After months of endless traveling around the country evaluating amateur talent, haunted by weather issues and occasionally frustrated by a coach who decides at the last minute to change his rotation, Mariners scouts get their payoff in the MLB draft that begins on June 6.
Ah, the trials and tribulations of being a major-league scout.
Earlier this spring, Mariners scouting director Tom McNamara and national cross-checker Mark Lummus were trying to get from Chicago to Indianapolis to check out a prospect. Their flight was delayed, and as the layover wore on, a nervous McNamara finally asked what was going on.
“They said there was a bat — the flying kind — stuck in the wheel of the plane,” he said. “That was a new one. We made it, just barely.”
After months of endless traveling around the country evaluating amateur talent, haunted by weather issues and occasionally frustrated by a coach who decides at the last minute to change his rotation (“It’s like a dagger,” McNamara lamented), Mariners scouts will get their payoff in less than two weeks.
- WWU cancels classes Tuesday after racial threats on social media
- Seahawks re-sign Bryce Brown in Marshawn Lynch’s absence
- Report: Seahawks’ Marshawn Lynch has surgery Wednesday, could be back by late December
- Like Marshawn Lynch, Seahawks’ Thomas Rawls craves contact
- Seahawks ramblings: What got Cary Williams benched?
Most Read Stories
The three-day MLB draft will commence on June 6, with the Mariners owning the 12th overall pick. This past week, Seattle’s area scouts converged at Safeco Field to go over their reports, working from 8 a.m. until 11 p.m. This weekend, they headed back out for a final push, amassing at far-flung high school and college games to take last looks at prospective picks.
The industry consensus is that the draft field is relatively weak this year, especially on the college side. Even McNamara, an eternal optimist whose standard statement is that no matter the perceived overall talent level, there are always good players to be found, allows that “it’s not as strong as it’s been in the last few years.”
But, that said, McNamara is still confident that, well, there are good players to be found.
“In our meetings, we’ve looked at each other a few times — maybe the draft is not as weak as everyone says, because we’re talking about a lot of good players here,” McNamara said. “There have been some guys who crept up the board and stepped it up, and guys who were not as good as we thought they might be, same as other years.”
This is the fifth draft under McNamara’s supervision. His previous efforts yielded Dustin Ackley (No. 2 overall), Taijuan Walker (43rd), Danny Hultzen (No. 2) and Mike Zunino (No. 3) with the top pick.
Of the Mariners’ current 25-man roster, just three are from McNamara drafts: Ackley, pitcher Carter Capps (third round supplemental in 2011) and third baseman Kyle Seager (third round in 2009), plus pitcher Stephen Pryor (fifth round in 2010) on the disabled list. But the Mariners’ farm system, dotted with McNamara picks whom the ballclub hope are on the verge of breaking through, is ranked second by Baseball America.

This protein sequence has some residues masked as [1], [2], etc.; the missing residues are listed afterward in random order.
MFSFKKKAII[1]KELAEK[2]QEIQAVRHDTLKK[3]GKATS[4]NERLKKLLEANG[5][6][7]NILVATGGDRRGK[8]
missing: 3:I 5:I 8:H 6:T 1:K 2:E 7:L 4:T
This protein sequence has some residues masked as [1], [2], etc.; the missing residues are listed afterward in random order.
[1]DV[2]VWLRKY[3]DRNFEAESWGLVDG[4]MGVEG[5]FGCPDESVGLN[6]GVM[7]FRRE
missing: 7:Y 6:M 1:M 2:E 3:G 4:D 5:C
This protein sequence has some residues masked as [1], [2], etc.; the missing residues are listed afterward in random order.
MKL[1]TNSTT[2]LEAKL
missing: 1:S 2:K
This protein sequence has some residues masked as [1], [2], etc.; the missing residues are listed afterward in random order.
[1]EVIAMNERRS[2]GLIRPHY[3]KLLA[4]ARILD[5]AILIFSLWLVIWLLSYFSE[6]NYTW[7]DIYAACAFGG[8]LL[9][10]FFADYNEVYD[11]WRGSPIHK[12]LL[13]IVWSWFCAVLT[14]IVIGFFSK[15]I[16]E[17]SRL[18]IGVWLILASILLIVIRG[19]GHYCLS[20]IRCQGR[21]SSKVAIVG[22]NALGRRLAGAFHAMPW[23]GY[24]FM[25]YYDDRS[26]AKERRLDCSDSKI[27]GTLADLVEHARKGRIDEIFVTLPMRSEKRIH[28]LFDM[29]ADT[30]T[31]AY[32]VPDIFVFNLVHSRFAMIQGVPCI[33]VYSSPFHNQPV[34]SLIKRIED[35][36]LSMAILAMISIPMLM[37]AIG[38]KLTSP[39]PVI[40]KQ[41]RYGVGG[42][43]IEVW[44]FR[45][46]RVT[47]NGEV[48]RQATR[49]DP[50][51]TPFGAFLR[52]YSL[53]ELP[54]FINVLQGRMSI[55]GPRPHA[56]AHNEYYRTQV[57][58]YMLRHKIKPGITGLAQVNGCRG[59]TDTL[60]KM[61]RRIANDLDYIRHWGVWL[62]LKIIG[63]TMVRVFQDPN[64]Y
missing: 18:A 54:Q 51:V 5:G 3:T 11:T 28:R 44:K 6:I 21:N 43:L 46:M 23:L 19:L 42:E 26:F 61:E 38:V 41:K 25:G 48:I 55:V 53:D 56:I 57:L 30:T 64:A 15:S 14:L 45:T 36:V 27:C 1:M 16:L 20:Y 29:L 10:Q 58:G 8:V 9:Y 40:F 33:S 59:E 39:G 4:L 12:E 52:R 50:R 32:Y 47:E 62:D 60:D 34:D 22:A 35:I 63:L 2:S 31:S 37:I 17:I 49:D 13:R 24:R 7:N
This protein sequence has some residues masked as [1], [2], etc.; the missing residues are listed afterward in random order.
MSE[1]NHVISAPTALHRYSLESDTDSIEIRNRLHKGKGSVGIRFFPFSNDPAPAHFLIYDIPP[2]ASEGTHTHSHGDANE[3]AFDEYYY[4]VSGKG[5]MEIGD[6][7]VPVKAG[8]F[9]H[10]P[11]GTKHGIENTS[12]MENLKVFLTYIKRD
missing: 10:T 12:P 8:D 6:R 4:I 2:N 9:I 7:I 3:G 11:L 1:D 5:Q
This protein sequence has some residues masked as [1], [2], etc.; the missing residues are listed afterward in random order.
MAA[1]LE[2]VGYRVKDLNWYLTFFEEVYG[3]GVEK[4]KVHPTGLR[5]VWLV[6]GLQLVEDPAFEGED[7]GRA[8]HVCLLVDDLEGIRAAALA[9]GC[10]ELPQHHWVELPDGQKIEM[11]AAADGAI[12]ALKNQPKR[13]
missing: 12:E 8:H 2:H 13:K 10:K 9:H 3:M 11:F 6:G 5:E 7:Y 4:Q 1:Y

McNamara said there is a unique dynamic to picking outside of the top 10 after being in the top three in three of the four previous years.
“When you pick 12, you don’t know who’s coming your way, but you’re not down in the 20s where guys are totally out of reach,” he said. “We have a pretty good idea, but there are always surprises. This is where the next two weeks are really important. When you get to 12, if the top three guys on that board are all gone, then the fourth guy on the board better be a guy you like, and a guy you want.”
The consensus top two picks are college pitchers, Oklahoma’s Jonathan Gray and Stanford’s Mark Appel, though no one is quite sure in which order they will go. Houston will select first for the second year in a row. The best bat is widely believed to be San Diego outfielder Kris Bryant, followed by North Carolina third baseman Colin Moran, brother of Mariners’ Class AAA pitcher Brian Moran.
But the Mariners needn’t worry about those players, because they’ll be long gone by the time they pick. Baseball America’s most recent mock draft had Seattle taking J.P. Crawford, a shortstop from Lakewood (Calif.) High School. Their previous mock draft had the M’s selecting Austin Meadows, a center fielder from Grayson High School in Loganville, Ga.
Keith Law of ESPN also had the Mariners taking Meadows in his mock draft. Meadows is a 6-foot-3, 210-pound left-handed hitter who happens to be from the same Georgia town as another elite center-field prospect, Clint Frazier of Loganville High School.
Needless to say, scouts have been flocking to Loganville this spring. In fact, with precious few blue-chip prospects this year, scouts have been crossing paths frequently.
“For the last month and a half, most games I go to, there are 35 to 40 people,” McNamara said. “It’s a little embarrassing to go see a high-school pitcher, and 85 guys are surrounding the bullpen watching the guy pitch.
“I tell guys, think about when you were 17, having 85 guys staring at you. The good ones look at it as part of the job, part of my future. But if a kid is nervous, you can’t knock them; they’re just regular kids. The ones that like it, that don’t care, you might go back and see a second or third time, if you know what I mean.”
For all the scouts, show time is just around the corner.
“You do everything you can to make the right decision,” McNamara said. “Then sometimes you toss and turn and really hope this guy gets to us this year.”
And that the bats stay out of the airplane wheels.
Larry Stone: 206-464-3146 or email@example.com. On Twitter @StoneLarry.
More columns at www.seattletimes.com/columnists.